(Hebrew) Cisterns of Mercy


(Hebrew) Cisterns of Mercy

Cisterns of Mercy

Zohar Shafir

13:10 min

17.05.24– 30.07.24

The vocal work, “Cisterns of Mercy,” examines the resilience of the internal world vis-à-vis the pressing reality. This inner world seeks ways to exist when everything else has ceased. According to Shafir, “Logic has failed us yet again; thus, we shall turn our backs on it and stride further to internal depths.” The work shifts between abstract, fantastic texts and pop culture phrases to intimate, straightforward, and concrete texts. “The word is like a radio transmitting from a different world,” writes Shafir, and so characterizes the main motif of her work: an attempt to reconcile the inner world and the current present.

The choir performing the work was assembled exclusively for it. Shafir examines the various voices of the choir members and seeks to find each member’s vocal intonation and uniqueness. Using joint recitation technique and poetry repetition, the choir members’ uncontrollable vocal variety comes to light, providing a glance at each of their individual vocal imprints. The piece is constructed by several sound edits, which are rearranged into a vocal montage. During the editorial work, Shafir uses voice isolation, construction of different takes of the same song on top of the other, mixing text, recordings, and instrumental song clips, and usage of different recording qualities, which distinguish the various pieces composing the work. The decomposition of the material emphasizes the work’s associative experience and the shift between the abstract, the comical, and the intimate.

The work comprises four movements, each containing sets that combine readings and short songs. The songs are influenced by pop music, characterized by repetitiveness and pop images. Nevertheless, Shafir strives to disrupt the traditional song structure, leaving the pop elements untangled, hanging by a thread, unfinished. The short songs refer to renowned genres in pop culture—blues, hard rock, and Music of Israel—yet they are all somehow distorted. The work is accompanied by a Fanzine created by Shafir herself, containing the song lyrics, illustrations, and an etching by Uri Lifshitz titled “The Fortune Teller.”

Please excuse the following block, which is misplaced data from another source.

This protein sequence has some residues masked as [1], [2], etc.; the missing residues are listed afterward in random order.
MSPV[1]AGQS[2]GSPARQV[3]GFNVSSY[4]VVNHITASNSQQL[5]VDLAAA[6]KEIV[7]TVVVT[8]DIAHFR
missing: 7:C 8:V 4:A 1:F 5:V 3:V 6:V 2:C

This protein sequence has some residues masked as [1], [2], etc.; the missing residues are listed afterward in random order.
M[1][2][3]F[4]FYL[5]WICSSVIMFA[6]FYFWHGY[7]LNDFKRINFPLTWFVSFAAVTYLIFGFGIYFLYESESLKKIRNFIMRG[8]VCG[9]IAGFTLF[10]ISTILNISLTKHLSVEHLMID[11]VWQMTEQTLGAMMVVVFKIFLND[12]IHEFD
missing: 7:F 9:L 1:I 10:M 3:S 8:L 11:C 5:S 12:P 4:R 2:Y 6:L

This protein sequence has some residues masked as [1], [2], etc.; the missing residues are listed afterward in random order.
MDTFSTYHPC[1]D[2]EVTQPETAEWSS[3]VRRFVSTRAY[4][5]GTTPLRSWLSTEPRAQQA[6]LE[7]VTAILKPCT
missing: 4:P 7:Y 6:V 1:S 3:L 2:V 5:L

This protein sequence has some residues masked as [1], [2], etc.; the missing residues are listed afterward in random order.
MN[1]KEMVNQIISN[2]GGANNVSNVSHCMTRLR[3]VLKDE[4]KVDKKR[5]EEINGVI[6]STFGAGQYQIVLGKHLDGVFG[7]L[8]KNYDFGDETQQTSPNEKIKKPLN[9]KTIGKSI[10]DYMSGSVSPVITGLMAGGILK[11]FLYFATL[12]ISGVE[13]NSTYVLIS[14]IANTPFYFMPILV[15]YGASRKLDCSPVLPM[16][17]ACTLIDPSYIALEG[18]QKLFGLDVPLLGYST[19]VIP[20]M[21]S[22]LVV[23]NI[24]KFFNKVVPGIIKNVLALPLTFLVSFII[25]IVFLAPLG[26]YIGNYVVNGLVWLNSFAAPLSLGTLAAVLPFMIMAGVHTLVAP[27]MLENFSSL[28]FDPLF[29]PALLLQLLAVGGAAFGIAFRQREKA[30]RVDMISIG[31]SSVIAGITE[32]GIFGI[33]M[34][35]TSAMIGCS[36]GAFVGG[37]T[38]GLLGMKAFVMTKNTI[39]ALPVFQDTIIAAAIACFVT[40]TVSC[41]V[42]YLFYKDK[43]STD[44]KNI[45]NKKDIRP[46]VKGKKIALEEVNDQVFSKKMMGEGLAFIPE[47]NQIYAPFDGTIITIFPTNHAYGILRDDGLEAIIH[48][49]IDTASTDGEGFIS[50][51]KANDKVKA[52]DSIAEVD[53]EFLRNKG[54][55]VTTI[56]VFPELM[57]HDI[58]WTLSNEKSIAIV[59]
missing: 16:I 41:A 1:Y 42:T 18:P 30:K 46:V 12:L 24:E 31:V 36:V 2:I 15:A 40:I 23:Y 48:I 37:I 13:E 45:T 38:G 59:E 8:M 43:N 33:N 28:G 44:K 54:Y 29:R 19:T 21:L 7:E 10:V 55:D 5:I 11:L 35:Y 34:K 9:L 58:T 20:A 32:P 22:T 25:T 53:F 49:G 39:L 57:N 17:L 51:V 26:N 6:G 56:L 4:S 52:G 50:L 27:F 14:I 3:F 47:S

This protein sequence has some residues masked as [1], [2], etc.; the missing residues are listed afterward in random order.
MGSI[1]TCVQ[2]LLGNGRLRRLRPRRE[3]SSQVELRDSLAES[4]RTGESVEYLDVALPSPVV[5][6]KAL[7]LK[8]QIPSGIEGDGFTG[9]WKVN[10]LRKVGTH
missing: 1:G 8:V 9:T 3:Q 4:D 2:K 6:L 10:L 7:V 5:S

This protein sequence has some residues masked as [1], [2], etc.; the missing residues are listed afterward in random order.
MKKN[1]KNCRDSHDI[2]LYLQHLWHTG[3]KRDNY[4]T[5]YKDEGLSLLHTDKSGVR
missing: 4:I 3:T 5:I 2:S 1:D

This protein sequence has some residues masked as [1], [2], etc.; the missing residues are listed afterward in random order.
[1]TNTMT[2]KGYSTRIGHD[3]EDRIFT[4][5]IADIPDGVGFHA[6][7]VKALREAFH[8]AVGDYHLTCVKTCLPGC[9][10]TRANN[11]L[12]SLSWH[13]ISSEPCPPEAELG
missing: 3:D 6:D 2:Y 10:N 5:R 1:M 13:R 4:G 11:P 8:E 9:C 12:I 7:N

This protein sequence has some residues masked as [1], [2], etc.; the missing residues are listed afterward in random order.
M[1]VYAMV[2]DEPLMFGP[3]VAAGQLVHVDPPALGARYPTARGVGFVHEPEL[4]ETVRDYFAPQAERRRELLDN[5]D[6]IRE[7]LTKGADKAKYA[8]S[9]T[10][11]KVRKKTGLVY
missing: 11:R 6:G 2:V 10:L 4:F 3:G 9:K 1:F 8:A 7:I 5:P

The work is accompanied by a fanzine created by Shafir, which includes the texts of the songs, illustrations and an engraving by the late Uri Lifshitz called “Fortune Teller”.

Choir: Zohar Shafir, Or Aloni Aya Lion, Naama Mokady, Ayala Shamir, Eden Shaked

Curation: Amir Bolzman | Recording and mixing: Ori Kadishay | Project Director: Naama Mokady | Artistic Direction Tea House Gallery: Mamuta Art & Research Center together with Hansen House for Design, Media, and Technology.

Zohar Shafir (1981) is a musician and performer who deals with spaces between nostalgia, deconstruction, and popular music. Her work includes composition and arrangement using tapes, archival materials, and electronic instruments. Alongside her activity in experimental music, she has released four albums under the name Niko Teen, both collaboratively and in her solo project. Shafir deconstructs and reassembles structures characteristic of pop music, exploring vocal expression through original texts that address questions about popular music and are influenced by it.

Shafir is a Department of New Music graduate at Musrara—The Naggar School of Art and Society. In recent years, she has been teaching voice development with an emphasis on the body and movement to integrate vocal expression. 


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